6.13.4 The text creates new syntactic structures within which the words of the base text can be recognized: This is the normal mode of representing the base-text in TgCant (e.g. 4:3: "The LIPS of the High Priest were making intercession in prayer before the Lord on the Day of Atonement, and his WORDS were turning back the SINS OF ISRAEL, which are like a THREAD OF SCARLET, and making them white as CLEAN wool. And the King, who was their HEAD, was full of PRECEPTS as a POMEGRANATE, NOT TO MENTION the COUNCILLORS AND MAGISTRATES who were close to the King, who were righteous, and in whom is no iniquity"). The words in capitals here can be related directly to the underlying Hebrew, and, for the most part, occur in the same order as the base-text. However, it is impossible to reconstitute the syntax of the base-text from the Targum. Some of the equivalents in the Targum are more or less literal translations. Others offer equivalents which "cash in" the perceived metaphorical or symbolic value of the original word. So "Counsellors and Magistrates" identifies the perceived symbolic meaning of "veil" in the original. In one case here, and frequently else where in TgCant, the link between the symbol and its literal referent is explicitly made: "the sins of Israel, which are like a thread of scarlet". Here "thread of scarlet" is the original biblical wording, and "sins of Israel" what the Targumist thinks it refers to symbolically. TgCant is careful to carry over from the biblical text a sufficient number of literal translations to allow the reader to correlate the Targum with the base-text in detail, and if there is any danger that this will become a problem, it resorts to the "X which is like Y" construction.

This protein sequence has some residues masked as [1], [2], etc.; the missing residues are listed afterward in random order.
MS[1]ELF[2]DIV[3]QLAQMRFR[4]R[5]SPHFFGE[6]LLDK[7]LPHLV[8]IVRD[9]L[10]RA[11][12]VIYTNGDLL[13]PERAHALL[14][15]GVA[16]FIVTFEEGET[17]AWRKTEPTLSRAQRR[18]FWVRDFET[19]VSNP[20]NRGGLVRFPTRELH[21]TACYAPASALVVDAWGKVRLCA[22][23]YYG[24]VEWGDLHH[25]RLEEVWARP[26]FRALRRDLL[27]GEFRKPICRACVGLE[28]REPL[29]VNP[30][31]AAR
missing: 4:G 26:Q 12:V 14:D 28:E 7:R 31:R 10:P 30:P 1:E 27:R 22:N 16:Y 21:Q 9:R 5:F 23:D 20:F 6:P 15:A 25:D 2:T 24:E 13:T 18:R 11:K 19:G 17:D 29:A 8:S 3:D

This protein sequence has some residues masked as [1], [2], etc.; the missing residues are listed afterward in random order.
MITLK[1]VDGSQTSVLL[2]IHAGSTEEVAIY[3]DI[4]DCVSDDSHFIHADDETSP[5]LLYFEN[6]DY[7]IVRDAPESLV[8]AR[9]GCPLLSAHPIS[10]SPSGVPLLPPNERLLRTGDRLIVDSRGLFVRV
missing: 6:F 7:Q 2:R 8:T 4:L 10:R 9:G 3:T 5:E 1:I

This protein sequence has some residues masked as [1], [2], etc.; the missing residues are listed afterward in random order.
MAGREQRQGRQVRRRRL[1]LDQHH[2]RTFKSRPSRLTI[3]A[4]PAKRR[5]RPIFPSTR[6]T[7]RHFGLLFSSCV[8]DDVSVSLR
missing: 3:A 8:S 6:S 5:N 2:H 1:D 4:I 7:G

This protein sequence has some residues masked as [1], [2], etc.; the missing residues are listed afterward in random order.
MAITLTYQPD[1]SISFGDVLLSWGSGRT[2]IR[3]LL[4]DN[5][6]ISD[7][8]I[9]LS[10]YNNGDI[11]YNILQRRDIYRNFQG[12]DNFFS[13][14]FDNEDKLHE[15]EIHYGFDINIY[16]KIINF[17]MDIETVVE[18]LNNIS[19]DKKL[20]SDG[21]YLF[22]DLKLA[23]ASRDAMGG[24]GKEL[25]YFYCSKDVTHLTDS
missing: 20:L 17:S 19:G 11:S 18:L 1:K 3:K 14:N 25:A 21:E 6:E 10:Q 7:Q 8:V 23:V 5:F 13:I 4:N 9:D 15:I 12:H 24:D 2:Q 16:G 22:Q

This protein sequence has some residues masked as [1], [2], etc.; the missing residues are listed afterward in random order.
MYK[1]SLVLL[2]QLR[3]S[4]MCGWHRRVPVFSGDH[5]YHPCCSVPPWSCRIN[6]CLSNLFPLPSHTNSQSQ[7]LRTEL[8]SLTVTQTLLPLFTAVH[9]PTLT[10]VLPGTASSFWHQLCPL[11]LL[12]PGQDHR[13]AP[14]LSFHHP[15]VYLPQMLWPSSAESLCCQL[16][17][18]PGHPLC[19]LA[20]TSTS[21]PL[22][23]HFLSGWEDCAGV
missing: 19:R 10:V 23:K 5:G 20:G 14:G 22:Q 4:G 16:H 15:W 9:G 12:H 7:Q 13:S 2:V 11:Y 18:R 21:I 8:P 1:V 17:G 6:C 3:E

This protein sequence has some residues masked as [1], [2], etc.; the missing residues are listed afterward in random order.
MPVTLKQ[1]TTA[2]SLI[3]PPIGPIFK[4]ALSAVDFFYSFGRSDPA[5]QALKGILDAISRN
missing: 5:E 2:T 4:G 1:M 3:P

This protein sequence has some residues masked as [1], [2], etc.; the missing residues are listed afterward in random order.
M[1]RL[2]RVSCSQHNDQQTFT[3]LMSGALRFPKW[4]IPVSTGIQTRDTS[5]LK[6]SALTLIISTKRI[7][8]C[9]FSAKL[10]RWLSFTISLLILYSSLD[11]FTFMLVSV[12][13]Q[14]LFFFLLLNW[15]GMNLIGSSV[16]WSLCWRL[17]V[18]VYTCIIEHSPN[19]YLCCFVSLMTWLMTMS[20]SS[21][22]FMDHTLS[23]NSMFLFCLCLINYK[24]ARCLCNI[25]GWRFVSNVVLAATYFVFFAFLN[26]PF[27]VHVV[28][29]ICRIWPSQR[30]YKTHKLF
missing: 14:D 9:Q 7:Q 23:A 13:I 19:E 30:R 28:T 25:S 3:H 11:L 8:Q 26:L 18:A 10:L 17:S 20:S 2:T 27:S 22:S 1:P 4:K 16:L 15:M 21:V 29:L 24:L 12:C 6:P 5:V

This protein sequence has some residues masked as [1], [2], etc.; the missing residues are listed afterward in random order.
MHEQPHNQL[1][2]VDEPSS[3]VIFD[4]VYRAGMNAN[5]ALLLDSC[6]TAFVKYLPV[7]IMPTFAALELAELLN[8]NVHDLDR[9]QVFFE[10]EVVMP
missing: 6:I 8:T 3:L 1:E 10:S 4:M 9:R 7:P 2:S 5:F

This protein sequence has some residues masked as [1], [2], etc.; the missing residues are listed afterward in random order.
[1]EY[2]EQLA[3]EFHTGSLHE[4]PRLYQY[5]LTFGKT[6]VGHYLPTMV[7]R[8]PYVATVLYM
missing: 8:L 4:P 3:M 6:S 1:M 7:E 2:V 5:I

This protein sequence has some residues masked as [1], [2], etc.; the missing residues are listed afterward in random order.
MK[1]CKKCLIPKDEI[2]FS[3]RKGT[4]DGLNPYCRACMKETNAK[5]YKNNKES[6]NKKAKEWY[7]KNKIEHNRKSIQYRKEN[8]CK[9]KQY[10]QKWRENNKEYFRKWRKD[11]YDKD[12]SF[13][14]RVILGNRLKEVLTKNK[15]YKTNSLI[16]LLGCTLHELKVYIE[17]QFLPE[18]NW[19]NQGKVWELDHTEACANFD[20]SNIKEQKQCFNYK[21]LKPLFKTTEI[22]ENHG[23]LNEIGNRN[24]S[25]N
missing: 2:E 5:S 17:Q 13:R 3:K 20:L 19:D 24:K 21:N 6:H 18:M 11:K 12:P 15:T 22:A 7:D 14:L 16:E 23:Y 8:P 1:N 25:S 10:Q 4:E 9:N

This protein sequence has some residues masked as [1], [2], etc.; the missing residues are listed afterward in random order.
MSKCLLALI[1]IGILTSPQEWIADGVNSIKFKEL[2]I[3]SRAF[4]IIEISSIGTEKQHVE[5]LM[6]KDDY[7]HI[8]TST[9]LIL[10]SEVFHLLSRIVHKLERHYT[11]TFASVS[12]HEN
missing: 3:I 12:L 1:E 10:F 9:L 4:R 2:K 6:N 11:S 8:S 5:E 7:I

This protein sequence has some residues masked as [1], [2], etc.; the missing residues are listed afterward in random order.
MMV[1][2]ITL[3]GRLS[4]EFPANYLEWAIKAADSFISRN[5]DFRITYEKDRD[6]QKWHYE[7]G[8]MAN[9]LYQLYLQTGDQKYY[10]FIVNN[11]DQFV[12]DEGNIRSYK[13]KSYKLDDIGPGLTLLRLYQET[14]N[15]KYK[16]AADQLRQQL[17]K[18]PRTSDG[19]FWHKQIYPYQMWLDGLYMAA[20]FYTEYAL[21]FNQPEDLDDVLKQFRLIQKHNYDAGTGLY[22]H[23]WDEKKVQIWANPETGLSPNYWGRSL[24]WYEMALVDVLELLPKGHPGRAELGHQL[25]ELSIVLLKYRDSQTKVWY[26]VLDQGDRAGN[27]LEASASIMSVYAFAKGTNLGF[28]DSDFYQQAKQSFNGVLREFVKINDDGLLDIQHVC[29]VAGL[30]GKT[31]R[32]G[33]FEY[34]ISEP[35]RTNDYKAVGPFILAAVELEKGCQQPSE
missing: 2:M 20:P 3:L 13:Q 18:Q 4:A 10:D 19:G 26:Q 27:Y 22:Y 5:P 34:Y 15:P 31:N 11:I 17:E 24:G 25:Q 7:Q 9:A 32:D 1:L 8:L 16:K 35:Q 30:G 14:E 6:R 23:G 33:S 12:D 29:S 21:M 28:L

6.13.5 The text places sentences which have no corresponding wording in the base text at all alongside sentences which do: This is frequent in TgCant. These additional sentences occur at the beginnings of speeches and identify their speakers and the occasions on which they were said (e.g. 4:1: "ON THE DAY THAT KING SOLOMON OFFERED UP A THOUSAND BURNT OFFERINGS ON THE ALTAR, AND HIS OFFERING WAS ACCEPTED WITH FAVOUR BEFORE THE LORD, A BAT QOL WENT FORTH FROM THE HEAVENS AND SAID: 'How beautiful are you, Assembly of Israel, etc.'" Capitals here = additional co-text).

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7.1 Narrative or thematic correspondences, or overlap of specific wording, occur between a non-biblical text and one or more biblical texts in a manner that is prominent or pervasive.

7.1.2 Chronology, physical setting or emplotment correspond between the non-biblical narrative and the narrative of a biblical text or texts: